October 6, 2015
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Included as part of the PRECAUTIONS section.



Treatment with KAPVAY can cause dose related decreases in blood pressure and heart rate [see ADVERSE REACTIONS]. Measure heart rate and blood pressure prior to initiation of therapy, following dose increases, and periodically while on therapy. Titrate KAPVAY slowly in patients with a history of hypotension, and those with underlying conditions that may be worsened by hypotension and bradycardia; e.g., heart block, bradycardia, cardiovascular disease, vascular disease, cerebrovascular disease, or chronic renal failure. In patients who have a history of syncope or may have a condition that predisposes them to syncope, such as hypotension, orthostatic hypotension, bradycardia, or dehydration advise patients to avoid becoming dehydrated or overheated. Monitor blood pressure and heart rate, and adjust dosages accordingly in patients treated concomitantly with antihypertensives or other drugs that can reduce blood pressure or heart rate or increase the risk of syncope.

Sedation And Somnolence

Somnolence and sedation were commonly reported adverse reactions in clinical studies. In patients that completed 5 weeks of therapy in a controlled, fixed dose pediatric monotherapy study, 31% of patients treated with 0.4 mg/day and 38% treated with 0.2 mg/day versus 4% of placebo treated patients reported somnolence as an adverse event. In patients that completed 5 weeks of therapy in a controlled flexible dose pediatric adjunctive to stimulants study, 19% of patients treated with KAPVAY+stimulant versus 7% treated with placebo+stimulant reported somnolence. Before using KAPVAY with other centrally active depressants (such as phenothiazines, barbiturates, or benzodiazepines), consider the potential for additive sedative effects. Caution patients against operating heavy equipment or driving until they know how they respond to treatment with KAPVAY. Advise patients to avoid use with alcohol.

Rebound Hypertension

Abrupt discontinuation of KAPVAY can cause rebound hypertension. In adults with hypertension, sudden cessation of clonidine hydrochloride extended-release formulation treatment in the 0.2 to 0.6 mg/day range resulted in reports of headache, tachycardia, nausea, flushing, warm feeling, brief lightheadedness, tightness in chest, and anxiety. In adults with hypertension, sudden cessation of treatment with immediate-release clonidine has, in some cases, resulted in symptoms such as nervousness, agitation, headache, and tremor accompanied or followed by a rapid rise in blood pressure and elevated catecholamine concentrations in the plasma.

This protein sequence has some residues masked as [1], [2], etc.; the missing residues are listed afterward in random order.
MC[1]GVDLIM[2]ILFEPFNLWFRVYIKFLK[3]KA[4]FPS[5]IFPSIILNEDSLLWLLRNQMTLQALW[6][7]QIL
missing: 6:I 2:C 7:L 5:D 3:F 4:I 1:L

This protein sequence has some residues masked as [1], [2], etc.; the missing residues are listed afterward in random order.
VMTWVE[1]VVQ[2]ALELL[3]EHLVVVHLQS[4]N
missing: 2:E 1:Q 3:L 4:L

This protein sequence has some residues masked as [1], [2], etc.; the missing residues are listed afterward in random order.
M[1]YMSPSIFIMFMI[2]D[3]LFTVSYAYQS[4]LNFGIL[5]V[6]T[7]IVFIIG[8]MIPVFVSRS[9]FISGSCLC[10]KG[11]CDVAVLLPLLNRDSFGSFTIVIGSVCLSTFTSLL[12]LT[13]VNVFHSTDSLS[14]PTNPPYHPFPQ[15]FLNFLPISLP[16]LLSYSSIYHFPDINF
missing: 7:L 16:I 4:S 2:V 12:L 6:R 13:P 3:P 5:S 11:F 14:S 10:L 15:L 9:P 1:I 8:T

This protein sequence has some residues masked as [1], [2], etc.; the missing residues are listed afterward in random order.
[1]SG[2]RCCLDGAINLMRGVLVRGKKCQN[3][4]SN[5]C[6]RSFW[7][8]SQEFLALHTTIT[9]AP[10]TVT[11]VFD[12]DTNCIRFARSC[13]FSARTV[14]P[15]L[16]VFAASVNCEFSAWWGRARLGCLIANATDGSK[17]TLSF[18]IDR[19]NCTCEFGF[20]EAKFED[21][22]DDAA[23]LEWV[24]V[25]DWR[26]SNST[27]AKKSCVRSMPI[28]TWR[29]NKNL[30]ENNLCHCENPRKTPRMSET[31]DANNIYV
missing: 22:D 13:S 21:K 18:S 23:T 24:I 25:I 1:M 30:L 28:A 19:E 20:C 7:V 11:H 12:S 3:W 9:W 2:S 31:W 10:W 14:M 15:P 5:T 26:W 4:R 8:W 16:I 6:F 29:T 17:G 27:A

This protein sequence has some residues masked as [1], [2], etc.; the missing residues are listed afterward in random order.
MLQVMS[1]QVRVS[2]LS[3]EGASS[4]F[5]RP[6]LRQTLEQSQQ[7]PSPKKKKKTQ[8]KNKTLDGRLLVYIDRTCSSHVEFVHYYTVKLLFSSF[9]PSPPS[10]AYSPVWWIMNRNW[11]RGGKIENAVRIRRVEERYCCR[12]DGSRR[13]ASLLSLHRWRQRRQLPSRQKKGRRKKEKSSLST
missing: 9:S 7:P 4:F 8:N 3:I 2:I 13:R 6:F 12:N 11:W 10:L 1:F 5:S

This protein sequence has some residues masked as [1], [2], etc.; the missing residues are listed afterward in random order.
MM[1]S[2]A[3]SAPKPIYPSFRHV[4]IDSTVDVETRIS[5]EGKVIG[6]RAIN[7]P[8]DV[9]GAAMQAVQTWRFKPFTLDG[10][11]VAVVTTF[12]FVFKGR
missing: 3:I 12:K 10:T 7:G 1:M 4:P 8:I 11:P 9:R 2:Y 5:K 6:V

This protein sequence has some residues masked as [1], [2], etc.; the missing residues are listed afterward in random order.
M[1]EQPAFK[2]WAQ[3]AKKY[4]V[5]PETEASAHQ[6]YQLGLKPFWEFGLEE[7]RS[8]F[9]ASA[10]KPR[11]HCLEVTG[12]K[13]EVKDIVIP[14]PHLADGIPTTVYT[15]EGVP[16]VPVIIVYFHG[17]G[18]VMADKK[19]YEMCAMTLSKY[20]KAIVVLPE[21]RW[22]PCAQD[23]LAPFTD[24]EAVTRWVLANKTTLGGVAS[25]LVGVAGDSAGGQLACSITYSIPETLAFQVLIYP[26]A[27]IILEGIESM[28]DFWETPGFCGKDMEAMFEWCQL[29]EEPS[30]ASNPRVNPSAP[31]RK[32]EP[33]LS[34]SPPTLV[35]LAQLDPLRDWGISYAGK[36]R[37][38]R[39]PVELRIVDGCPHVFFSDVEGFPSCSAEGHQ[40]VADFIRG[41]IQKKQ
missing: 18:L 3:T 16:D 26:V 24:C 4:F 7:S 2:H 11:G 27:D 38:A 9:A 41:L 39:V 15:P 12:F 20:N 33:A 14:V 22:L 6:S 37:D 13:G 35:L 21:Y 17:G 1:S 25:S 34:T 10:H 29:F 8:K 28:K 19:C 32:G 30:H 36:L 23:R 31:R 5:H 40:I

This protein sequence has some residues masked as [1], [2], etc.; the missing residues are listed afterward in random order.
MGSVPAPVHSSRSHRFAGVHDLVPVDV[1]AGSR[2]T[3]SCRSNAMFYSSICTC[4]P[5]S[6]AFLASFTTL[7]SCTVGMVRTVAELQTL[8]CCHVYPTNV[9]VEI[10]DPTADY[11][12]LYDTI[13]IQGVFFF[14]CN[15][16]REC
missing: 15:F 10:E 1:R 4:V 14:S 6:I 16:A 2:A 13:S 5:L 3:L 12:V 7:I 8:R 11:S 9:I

No studies evaluating abrupt discontinuation of KAPVAY in children with ADHD have been conducted; however, to minimize the risk of rebound hypertension, gradually reduce the dose of KAPVAY in decrements of no more than 0.1 mg every 3 to 7 days. Patients should be instructed not to discontinue KAPVAY therapy without consulting their physician due to the potential risk of withdrawal effects.

Allergic Reactions

In patients who have developed localized contact sensitization to clonidine transdermal system, continuation of clonidine transdermal system or substitution of oral KAPVAY therapy may be associated with the development of a generalized skin rash.

In patients who develop an allergic reaction from clonidine transdermal system, substitution of oral KAPVAY may also elicit an allergic reaction (including generalized rash, urticaria, or angioedema).

Cardiac Conduction Abnormalities

The sympatholytic action of clonidine may worsen sinus node dysfunction and atrioventricular (AV) block, especially in patients taking other sympatholytic drugs. There have been post-marketing reports of patients with conduction abnormalities and/or taking other sympatholytic drugs who developed severe bradycardia requiring IV atropine, IV isoproterenol, and temporary cardiac pacing while taking clonidine. Titrate KAPVAY slowly and monitor vital signs frequently in patients with cardiac conduction abnormalities or patients concomitantly treated with other sympatholytic drugs.

Patient Counseling Information

Advise the patient to read the FDA-approved Patient Labeling (PATIENT INFORMATION)

Dosage And Administration

Advise patients that KAPVAY must be swallowed whole, never crushed, cut, or chewed, and may be taken with or without food. When initiating treatment, provide dosage escalation instructions [see DOSAGE AND ADMINISTRATION].

Missed Dose

If patients miss a dose of KAPVAY, advise them to skip the dose and take the next dose as scheduled and not to take more than the prescribed total daily amount of KAPVAY in any 24-hour period [see DOSAGE AND ADMINISTRATION].


Advise patients who have a history of syncope or may have a condition that predisposes them to syncope, such as hypotension, orthostatic hypotension, bradycardia, or dehydration, to avoid becoming dehydrated or overheated [see WARNINGS AND PRECAUTIONS].

Sedation And Somnolence